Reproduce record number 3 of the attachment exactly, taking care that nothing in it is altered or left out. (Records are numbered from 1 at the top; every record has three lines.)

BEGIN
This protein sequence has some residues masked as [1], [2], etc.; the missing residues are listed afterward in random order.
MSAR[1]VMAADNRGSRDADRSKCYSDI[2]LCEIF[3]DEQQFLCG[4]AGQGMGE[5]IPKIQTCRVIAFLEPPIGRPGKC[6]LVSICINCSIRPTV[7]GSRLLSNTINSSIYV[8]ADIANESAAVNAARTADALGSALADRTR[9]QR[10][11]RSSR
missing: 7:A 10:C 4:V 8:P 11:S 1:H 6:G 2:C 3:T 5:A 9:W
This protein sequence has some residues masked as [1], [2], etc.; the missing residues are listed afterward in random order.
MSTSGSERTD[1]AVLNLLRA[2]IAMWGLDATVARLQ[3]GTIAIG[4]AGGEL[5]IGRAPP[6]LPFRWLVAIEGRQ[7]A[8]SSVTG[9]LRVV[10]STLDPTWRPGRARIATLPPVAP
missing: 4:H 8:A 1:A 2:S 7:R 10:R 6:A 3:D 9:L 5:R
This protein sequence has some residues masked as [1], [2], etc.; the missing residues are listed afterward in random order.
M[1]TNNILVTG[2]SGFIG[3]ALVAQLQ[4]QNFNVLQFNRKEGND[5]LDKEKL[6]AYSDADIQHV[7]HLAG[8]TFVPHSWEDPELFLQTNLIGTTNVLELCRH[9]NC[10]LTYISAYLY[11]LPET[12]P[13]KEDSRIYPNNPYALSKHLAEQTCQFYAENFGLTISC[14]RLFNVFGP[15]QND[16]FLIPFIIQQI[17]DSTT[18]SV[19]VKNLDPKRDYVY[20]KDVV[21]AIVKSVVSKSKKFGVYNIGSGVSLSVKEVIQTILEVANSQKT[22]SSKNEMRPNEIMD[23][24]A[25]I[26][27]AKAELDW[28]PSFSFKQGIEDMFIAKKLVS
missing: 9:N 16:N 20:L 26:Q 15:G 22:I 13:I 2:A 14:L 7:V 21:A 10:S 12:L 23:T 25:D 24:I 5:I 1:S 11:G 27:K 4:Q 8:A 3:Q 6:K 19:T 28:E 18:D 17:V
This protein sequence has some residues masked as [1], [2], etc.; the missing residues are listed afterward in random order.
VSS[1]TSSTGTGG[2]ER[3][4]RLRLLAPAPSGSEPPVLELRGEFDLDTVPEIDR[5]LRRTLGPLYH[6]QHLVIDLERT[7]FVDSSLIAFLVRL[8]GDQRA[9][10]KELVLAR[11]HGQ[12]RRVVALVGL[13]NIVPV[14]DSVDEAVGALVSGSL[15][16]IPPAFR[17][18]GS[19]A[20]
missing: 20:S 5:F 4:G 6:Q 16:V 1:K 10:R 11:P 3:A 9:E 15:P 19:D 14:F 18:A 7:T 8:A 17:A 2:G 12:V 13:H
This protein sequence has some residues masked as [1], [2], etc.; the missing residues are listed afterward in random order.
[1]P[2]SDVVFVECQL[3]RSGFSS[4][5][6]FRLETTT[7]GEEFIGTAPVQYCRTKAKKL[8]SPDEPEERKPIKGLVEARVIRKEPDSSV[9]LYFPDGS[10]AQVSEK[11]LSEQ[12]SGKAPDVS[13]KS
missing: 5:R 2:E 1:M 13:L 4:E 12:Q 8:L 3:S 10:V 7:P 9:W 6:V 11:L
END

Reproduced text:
This protein sequence has some residues masked as [1], [2], etc.; the missing residues are listed afterward in random order.
M[1]TNNILVTG[2]SGFIG[3]ALVAQLQ[4]QNFNVLQFNRKEGND[5]LDKEKL[6]AYSDADIQHV[7]HLAG[8]TFVPHSWEDPELFLQTNLIGTTNVLELCRH[9]NC[10]LTYISAYLY[11]LPET[12]P[13]KEDSRIYPNNPYALSKHLAEQTCQFYAENFGLTISC[14]RLFNVFGP[15]QND[16]FLIPFIIQQI[17]DSTT[18]SV[19]VKNLDPKRDYVY[20]KDVV[21]AIVKSVVSKSKKFGVYNIGSGVSLSVKEVIQTILEVANSQKT[22]SSKNEMRPNEIMD[23][24]A[25]I[26][27]AKAELDW[28]PSFSFKQGIEDMFIAKKLVS
missing: 9:N 16:N 20:L 26:Q 15:G 22:I 13:I 2:A 14:L 7:V 21:A 10:S 12:L 23:T 25:D 24:I 5:I 1:S 11:G 27:K 4:Q 8:A 3:Q 6:K 19:T 28:E 18:D 17:V